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Direct-Reading Instruments

Direct-Reading Instruments - Photo Credit: iStock.com-471861455 | Copyright: HAYKIRDI
Direct-Reading Instruments Menu

Overview

Highlights

Direct-reading instruments are valuable tools for detecting and measuring worker exposure to gases, vapors, aerosols, and fine particulates suspended in air. These instruments permit real-time or near real-time measurements, and their use is specifically required by some OSHA standards. There are many types of instruments available, each of which is designed for a specific monitoring purpose. Proper operation of direct-reading instruments is essential to ensure that accurate information is obtained when evaluating air contaminants.

OSHA Standards

Direct-reading instruments are addressed in specific OSHA standards for General Industry, Shipyard Employment, and Construction.

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Evaluating Exposure

Provides information regarding methods and means used to evaluate workplace exposures with direct-reading instruments.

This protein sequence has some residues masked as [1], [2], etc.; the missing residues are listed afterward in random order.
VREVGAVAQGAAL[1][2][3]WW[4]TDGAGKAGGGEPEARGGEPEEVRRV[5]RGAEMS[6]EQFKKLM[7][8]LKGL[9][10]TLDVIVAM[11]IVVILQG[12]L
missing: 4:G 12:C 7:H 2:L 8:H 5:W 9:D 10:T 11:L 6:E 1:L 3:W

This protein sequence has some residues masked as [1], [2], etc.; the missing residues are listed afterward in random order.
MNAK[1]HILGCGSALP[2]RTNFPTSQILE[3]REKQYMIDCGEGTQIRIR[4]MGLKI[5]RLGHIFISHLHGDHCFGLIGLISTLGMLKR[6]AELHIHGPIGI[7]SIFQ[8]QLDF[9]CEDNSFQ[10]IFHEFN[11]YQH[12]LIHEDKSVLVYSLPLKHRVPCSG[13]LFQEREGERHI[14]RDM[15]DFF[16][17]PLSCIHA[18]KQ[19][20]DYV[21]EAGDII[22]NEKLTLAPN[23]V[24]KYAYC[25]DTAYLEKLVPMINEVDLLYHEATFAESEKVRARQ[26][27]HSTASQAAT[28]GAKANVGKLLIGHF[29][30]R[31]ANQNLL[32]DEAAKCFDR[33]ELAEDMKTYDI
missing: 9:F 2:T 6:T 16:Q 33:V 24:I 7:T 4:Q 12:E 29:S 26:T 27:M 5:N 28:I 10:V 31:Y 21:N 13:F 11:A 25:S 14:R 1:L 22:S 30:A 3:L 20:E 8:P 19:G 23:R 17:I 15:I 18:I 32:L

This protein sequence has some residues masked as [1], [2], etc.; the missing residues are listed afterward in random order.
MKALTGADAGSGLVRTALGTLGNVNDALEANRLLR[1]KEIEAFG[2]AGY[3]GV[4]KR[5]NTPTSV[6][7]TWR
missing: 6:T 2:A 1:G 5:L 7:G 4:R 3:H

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Video Exposure Monitoring (VEM)

Provides information on this technique where worker exposures are monitored with direct-reading instruments while workplace activities are simultaneously recorded on videotape.

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Additional Resources

Provides links and references to additional resources related to direct-reading instruments.

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Highlights

Workers' Rights

Workers have the right to:

  • Working conditions that do not pose a risk of serious harm.
  • Receive information and training (in a language and vocabulary the worker understands) about workplace hazards, methods to prevent them, and the OSHA standards that apply to their workplace.
  • Review records of work-related injuries and illnesses.
  • File a complaint asking OSHA to inspect their workplace if they believe there is a serious hazard or that their employer is not following OSHA's rules. OSHA will keep all identities confidential.
  • Exercise their rights under the law without retaliation, including reporting an injury or raising health and safety concerns with their employer or OSHA. If a worker has been retaliated against for using their rights, they must file a complaint with OSHA as soon as possible, but no later than 30 days.

For additional information, see OSHA's Workers page.

How to Contact OSHA

Under the Occupational Safety and Health Act of 1970, employers are responsible for providing safe and healthful workplaces for their employees. OSHA's role is to ensure these conditions for America's working men and women by setting and enforcing standards, and providing training, education and assistance. For more information, visit www.osha.gov or call OSHA at 1-800-321-OSHA (6742), TTY 1-877-889-5627.

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